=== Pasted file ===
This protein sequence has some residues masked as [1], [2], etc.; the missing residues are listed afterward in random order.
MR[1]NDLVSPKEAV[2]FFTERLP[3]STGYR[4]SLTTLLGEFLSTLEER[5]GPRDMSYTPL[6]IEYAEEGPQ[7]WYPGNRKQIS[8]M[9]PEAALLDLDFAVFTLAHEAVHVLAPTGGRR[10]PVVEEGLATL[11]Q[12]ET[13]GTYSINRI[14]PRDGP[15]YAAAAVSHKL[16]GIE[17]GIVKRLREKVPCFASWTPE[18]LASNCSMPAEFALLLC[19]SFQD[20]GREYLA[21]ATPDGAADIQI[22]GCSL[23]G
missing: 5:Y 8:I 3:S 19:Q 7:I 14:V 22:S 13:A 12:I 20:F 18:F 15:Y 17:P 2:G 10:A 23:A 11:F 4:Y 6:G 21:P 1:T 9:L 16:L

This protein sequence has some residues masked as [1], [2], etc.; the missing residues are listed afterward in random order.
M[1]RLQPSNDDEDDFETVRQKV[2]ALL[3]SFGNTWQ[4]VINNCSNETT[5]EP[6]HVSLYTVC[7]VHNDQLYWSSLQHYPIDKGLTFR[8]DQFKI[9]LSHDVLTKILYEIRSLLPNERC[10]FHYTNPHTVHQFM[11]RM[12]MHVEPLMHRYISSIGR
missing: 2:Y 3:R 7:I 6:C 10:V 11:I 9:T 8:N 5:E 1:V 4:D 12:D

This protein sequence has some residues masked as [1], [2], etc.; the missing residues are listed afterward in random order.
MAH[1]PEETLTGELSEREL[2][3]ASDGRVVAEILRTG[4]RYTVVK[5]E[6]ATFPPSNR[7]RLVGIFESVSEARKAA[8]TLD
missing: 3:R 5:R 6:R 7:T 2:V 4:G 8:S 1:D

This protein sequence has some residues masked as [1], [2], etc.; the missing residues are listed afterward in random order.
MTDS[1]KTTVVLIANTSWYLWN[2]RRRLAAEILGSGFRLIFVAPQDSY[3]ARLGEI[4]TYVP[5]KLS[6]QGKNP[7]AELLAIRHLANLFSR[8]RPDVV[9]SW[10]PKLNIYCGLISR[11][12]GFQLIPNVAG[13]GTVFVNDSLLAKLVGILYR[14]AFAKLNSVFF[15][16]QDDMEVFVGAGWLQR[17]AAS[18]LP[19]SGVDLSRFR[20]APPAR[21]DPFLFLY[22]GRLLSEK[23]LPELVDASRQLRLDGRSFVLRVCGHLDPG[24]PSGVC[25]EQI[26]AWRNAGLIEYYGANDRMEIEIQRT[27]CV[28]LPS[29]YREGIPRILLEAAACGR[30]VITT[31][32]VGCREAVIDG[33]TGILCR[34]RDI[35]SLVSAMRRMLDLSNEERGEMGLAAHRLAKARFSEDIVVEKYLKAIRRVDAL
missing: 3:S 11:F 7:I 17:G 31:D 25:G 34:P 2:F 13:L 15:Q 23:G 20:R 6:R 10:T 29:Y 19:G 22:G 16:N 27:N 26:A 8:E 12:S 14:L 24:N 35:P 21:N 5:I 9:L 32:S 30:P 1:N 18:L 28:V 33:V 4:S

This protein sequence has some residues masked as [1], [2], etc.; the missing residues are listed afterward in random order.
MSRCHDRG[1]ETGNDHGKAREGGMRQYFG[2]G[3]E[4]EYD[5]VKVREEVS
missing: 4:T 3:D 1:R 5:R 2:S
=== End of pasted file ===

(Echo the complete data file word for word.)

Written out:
This protein sequence has some residues masked as [1], [2], etc.; the missing residues are listed afterward in random order.
MR[1]NDLVSPKEAV[2]FFTERLP[3]STGYR[4]SLTTLLGEFLSTLEER[5]GPRDMSYTPL[6]IEYAEEGPQ[7]WYPGNRKQIS[8]M[9]PEAALLDLDFAVFTLAHEAVHVLAPTGGRR[10]PVVEEGLATL[11]Q[12]ET[13]GTYSINRI[14]PRDGP[15]YAAAAVSHKL[16]GIE[17]GIVKRLREKVPCFASWTPE[18]LASNCSMPAEFALLLC[19]SFQD[20]GREYLA[21]ATPDGAADIQI[22]GCSL[23]G
missing: 5:Y 8:I 3:S 19:Q 7:I 14:V 22:S 13:A 12:I 20:F 18:F 15:Y 17:P 2:G 10:A 23:A 11:F 4:Y 6:G 21:P 1:T 9:L 16:L

This protein sequence has some residues masked as [1], [2], etc.; the missing residues are listed afterward in random order.
M[1]RLQPSNDDEDDFETVRQKV[2]ALL[3]SFGNTWQ[4]VINNCSNETT[5]EP[6]HVSLYTVC[7]VHNDQLYWSSLQHYPIDKGLTFR[8]DQFKI[9]LSHDVLTKILYEIRSLLPNERC[10]FHYTNPHTVHQFM[11]RM[12]MHVEPLMHRYISSIGR
missing: 2:Y 3:R 7:I 6:C 10:V 11:I 9:T 8:N 5:E 1:V 4:D 12:D

This protein sequence has some residues masked as [1], [2], etc.; the missing residues are listed afterward in random order.
MAH[1]PEETLTGELSEREL[2][3]ASDGRVVAEILRTG[4]RYTVVK[5]E[6]ATFPPSNR[7]RLVGIFESVSEARKAA[8]TLD
missing: 3:R 5:R 6:R 7:T 2:V 4:G 8:S 1:D

This protein sequence has some residues masked as [1], [2], etc.; the missing residues are listed afterward in random order.
MTDS[1]KTTVVLIANTSWYLWN[2]RRRLAAEILGSGFRLIFVAPQDSY[3]ARLGEI[4]TYVP[5]KLS[6]QGKNP[7]AELLAIRHLANLFSR[8]RPDVV[9]SW[10]PKLNIYCGLISR[11][12]GFQLIPNVAG[13]GTVFVNDSLLAKLVGILYR[14]AFAKLNSVFF[15][16]QDDMEVFVGAGWLQR[17]AAS[18]LP[19]SGVDLSRFR[20]APPAR[21]DPFLFLY[22]GRLLSEK[23]LPELVDASRQLRLDGRSFVLRVCGHLDPG[24]PSGVC[25]EQI[26]AWRNAGLIEYYGANDRMEIEIQRT[27]CV[28]LPS[29]YREGIPRILLEAAACGR[30]VITT[31][32]VGCREAVIDG[33]TGILCR[34]RDI[35]SLVSAMRRMLDLSNEERGEMGLAAHRLAKARFSEDIVVEKYLKAIRRVDAL
missing: 3:S 11:F 7:I 17:G 31:D 25:G 34:P 2:F 13:L 15:Q 23:G 20:R 6:R 10:T 29:Y 19:G 22:G 16:N 27:N 26:A 8:E 12:S 14:L 24:N 35:P 21:N 5:I 9:L 32:S 30:P 1:N 18:L 28:V 33:V 4:S

This protein sequence has some residues masked as [1], [2], etc.; the missing residues are listed afterward in random order.
MSRCHDRG[1]ETGNDHGKAREGGMRQYFG[2]G[3]E[4]EYD[5]VKVREEVS
missing: 4:T 3:D 1:R 5:R 2:S